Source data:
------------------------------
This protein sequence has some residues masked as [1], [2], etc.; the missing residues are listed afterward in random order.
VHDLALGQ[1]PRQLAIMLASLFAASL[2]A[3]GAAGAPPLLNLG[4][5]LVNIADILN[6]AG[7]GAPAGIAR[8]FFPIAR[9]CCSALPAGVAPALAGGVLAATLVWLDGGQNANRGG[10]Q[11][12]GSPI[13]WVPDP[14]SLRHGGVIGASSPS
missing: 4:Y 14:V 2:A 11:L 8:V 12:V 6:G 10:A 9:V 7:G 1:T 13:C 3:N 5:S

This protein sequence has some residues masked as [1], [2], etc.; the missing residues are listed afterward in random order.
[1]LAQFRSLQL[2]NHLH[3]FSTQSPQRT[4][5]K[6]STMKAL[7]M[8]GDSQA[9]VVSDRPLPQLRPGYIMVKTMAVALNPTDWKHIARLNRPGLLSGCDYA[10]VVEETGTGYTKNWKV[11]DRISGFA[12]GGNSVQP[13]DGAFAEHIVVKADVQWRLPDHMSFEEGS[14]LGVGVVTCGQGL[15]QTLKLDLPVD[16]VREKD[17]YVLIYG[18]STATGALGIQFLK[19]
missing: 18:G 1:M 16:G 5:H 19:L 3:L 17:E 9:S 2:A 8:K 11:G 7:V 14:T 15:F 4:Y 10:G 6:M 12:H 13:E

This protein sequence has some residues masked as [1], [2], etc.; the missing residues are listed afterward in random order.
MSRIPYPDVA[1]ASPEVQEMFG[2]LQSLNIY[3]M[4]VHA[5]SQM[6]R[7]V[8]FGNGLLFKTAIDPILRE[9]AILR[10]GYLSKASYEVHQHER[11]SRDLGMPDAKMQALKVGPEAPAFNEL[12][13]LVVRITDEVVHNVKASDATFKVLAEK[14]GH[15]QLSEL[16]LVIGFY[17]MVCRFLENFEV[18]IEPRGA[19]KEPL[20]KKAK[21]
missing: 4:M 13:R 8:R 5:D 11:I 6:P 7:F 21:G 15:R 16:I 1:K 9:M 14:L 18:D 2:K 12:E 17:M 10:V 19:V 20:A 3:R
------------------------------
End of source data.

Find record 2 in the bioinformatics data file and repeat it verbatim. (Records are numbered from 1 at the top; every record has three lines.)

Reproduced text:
This protein sequence has some residues masked as [1], [2], etc.; the missing residues are listed afterward in random order.
[1]LAQFRSLQL[2]NHLH[3]FSTQSPQRT[4][5]K[6]STMKAL[7]M[8]GDSQA[9]VVSDRPLPQLRPGYIMVKTMAVALNPTDWKHIARLNRPGLLSGCDYA[10]VVEETGTGYTKNWKV[11]DRISGFA[12]GGNSVQP[13]DGAFAEHIVVKADVQWRLPDHMSFEEGS[14]LGVGVVTCGQGL[15]QTLKLDLPVD[16]VREKD[17]YVLIYG[18]STATGALGIQFLK[19]
missing: 18:G 1:M 16:G 5:H 19:L 3:L 17:E 9:S 2:A 8:K 11:G 7:V 14:T 15:F 4:Y 10:G 6:M 12:H 13:E